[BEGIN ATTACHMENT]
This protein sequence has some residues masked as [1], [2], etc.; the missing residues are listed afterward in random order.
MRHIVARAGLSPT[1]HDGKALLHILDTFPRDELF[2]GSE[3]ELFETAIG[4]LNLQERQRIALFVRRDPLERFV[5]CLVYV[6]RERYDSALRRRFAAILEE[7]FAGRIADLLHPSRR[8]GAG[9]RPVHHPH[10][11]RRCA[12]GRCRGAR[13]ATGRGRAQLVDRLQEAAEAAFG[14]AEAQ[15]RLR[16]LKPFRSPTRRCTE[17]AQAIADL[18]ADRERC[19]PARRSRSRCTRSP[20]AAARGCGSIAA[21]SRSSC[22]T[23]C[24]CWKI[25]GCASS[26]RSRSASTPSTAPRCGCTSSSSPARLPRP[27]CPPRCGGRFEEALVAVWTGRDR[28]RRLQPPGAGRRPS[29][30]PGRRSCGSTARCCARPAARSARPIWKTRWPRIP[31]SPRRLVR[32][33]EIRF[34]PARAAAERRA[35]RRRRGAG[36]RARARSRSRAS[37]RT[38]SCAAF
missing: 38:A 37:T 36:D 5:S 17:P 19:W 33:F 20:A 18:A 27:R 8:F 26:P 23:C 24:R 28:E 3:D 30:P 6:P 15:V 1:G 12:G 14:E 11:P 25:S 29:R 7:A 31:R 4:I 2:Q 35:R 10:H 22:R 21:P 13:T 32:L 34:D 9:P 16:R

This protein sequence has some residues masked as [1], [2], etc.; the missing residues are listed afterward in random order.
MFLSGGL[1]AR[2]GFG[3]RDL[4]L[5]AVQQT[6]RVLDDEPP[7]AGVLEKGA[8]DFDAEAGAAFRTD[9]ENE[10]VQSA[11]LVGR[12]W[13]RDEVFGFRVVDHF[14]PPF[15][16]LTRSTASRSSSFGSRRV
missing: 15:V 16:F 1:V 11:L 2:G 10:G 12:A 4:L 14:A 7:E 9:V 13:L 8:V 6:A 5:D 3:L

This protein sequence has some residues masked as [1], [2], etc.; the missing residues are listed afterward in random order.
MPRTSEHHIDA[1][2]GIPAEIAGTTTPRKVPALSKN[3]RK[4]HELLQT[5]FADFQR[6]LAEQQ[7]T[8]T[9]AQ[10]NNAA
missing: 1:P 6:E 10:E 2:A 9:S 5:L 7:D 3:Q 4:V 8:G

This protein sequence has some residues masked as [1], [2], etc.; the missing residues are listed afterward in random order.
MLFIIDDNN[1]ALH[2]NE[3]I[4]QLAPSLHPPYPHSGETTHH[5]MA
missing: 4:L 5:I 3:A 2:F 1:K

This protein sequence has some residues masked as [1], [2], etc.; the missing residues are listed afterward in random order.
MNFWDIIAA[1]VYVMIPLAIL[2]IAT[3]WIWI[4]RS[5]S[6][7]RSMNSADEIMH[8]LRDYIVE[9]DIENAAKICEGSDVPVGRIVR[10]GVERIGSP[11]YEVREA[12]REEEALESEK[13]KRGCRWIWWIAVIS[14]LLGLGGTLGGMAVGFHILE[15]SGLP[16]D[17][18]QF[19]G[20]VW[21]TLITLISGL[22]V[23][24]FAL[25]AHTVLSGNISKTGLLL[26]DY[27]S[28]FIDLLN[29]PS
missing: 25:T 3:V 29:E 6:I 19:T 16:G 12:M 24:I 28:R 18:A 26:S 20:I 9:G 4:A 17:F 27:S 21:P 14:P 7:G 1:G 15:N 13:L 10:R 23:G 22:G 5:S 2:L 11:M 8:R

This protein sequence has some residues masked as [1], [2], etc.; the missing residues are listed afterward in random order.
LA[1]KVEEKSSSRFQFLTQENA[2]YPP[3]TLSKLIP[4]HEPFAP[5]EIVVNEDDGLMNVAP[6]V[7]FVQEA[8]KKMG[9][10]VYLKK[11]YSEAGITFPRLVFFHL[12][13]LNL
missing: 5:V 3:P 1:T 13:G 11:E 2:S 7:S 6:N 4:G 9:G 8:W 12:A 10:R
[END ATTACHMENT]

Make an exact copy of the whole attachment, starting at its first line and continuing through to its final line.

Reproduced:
This protein sequence has some residues masked as [1], [2], etc.; the missing residues are listed afterward in random order.
MRHIVARAGLSPT[1]HDGKALLHILDTFPRDELF[2]GSE[3]ELFETAIG[4]LNLQERQRIALFVRRDPLERFV[5]CLVYV[6]RERYDSALRRRFAAILEE[7]FAGRIADLLHPSRR[8]GAG[9]RPVHHPH[10][11]RRCA[12]GRCRGAR[13]ATGRGRAQLVDRLQEAAEAAFG[14]AEAQ[15]RLR[16]LKPFRSPTRRCTE[17]AQAIADL[18]ADRERC[19]PARRSRSRCTRSP[20]AAARGCGSIAA[21]SRSSC[22]T[23]C[24]CWKI[25]GCASS[26]RSRSASTPSTAPRCGCTSSSSPARLPRP[27]CPPRCGGRFEEALVAVWTGRDR[28]RRLQPPGAGRRPS[29][30]PGRRSCGSTARCCARPAARSARPIWKTRWPRIP[31]SPRRLVR[32][33]EIRF[34]PARAAAERRA[35]RRRRGAG[36]RARARSRSRAS[37]RT[38]SCAAF
missing: 38:A 37:T 36:D 5:S 17:P 19:W 33:F 20:A 18:A 27:R 8:F 26:P 23:C 24:R 28:E 3:D 30:P 6:P 15:V 1:G 12:G 14:E 11:P 25:S 29:R 7:A 31:R 4:I 2:Q 35:R 10:H 22:R 21:P 13:T 32:L 34:D 9:P 16:R

This protein sequence has some residues masked as [1], [2], etc.; the missing residues are listed afterward in random order.
MFLSGGL[1]AR[2]GFG[3]RDL[4]L[5]AVQQT[6]RVLDDEPP[7]AGVLEKGA[8]DFDAEAGAAFRTD[9]ENE[10]VQSA[11]LVGR[12]W[13]RDEVFGFRVVDHF[14]PPF[15][16]LTRSTASRSSSFGSRRV
missing: 15:V 16:F 1:V 11:L 2:G 10:G 12:A 4:L 14:A 7:E 9:V 13:L 8:V 6:A 5:D 3:L

This protein sequence has some residues masked as [1], [2], etc.; the missing residues are listed afterward in random order.
MPRTSEHHIDA[1][2]GIPAEIAGTTTPRKVPALSKN[3]RK[4]HELLQT[5]FADFQR[6]LAEQQ[7]T[8]T[9]AQ[10]NNAA
missing: 1:P 6:E 10:E 2:A 9:S 5:L 7:D 3:Q 4:V 8:G

This protein sequence has some residues masked as [1], [2], etc.; the missing residues are listed afterward in random order.
MLFIIDDNN[1]ALH[2]NE[3]I[4]QLAPSLHPPYPHSGETTHH[5]MA
missing: 4:L 5:I 3:A 2:F 1:K

This protein sequence has some residues masked as [1], [2], etc.; the missing residues are listed afterward in random order.
MNFWDIIAA[1]VYVMIPLAIL[2]IAT[3]WIWI[4]RS[5]S[6][7]RSMNSADEIMH[8]LRDYIVE[9]DIENAAKICEGSDVPVGRIVR[10]GVERIGSP[11]YEVREA[12]REEEALESEK[13]KRGCRWIWWIAVIS[14]LLGLGGTLGGMAVGFHILE[15]SGLP[16]D[17][18]QF[19]G[20]VW[21]TLITLISGL[22]V[23][24]FAL[25]AHTVLSGNISKTGLLL[26]DY[27]S[28]FIDLLN[29]PS
missing: 25:T 3:V 29:E 6:I 19:T 16:G 12:M 24:I 28:R 18:A 26:S 20:I 9:G 4:A 17:F 27:S 21:P 14:P 7:G 1:G 15:N 13:L 10:R 23:G 22:G 5:S 2:L 11:M 8:R

This protein sequence has some residues masked as [1], [2], etc.; the missing residues are listed afterward in random order.
LA[1]KVEEKSSSRFQFLTQENA[2]YPP[3]TLSKLIP[4]HEPFAP[5]EIVVNEDDGLMNVAP[6]V[7]FVQEA[8]KKMG[9][10]VYLKK[11]YSEAGITFPRLVFFHL[12][13]LNL
missing: 5:V 3:P 1:T 13:G 11:E 2:S 7:S 6:N 4:G 9:G 8:W 12:A 10:R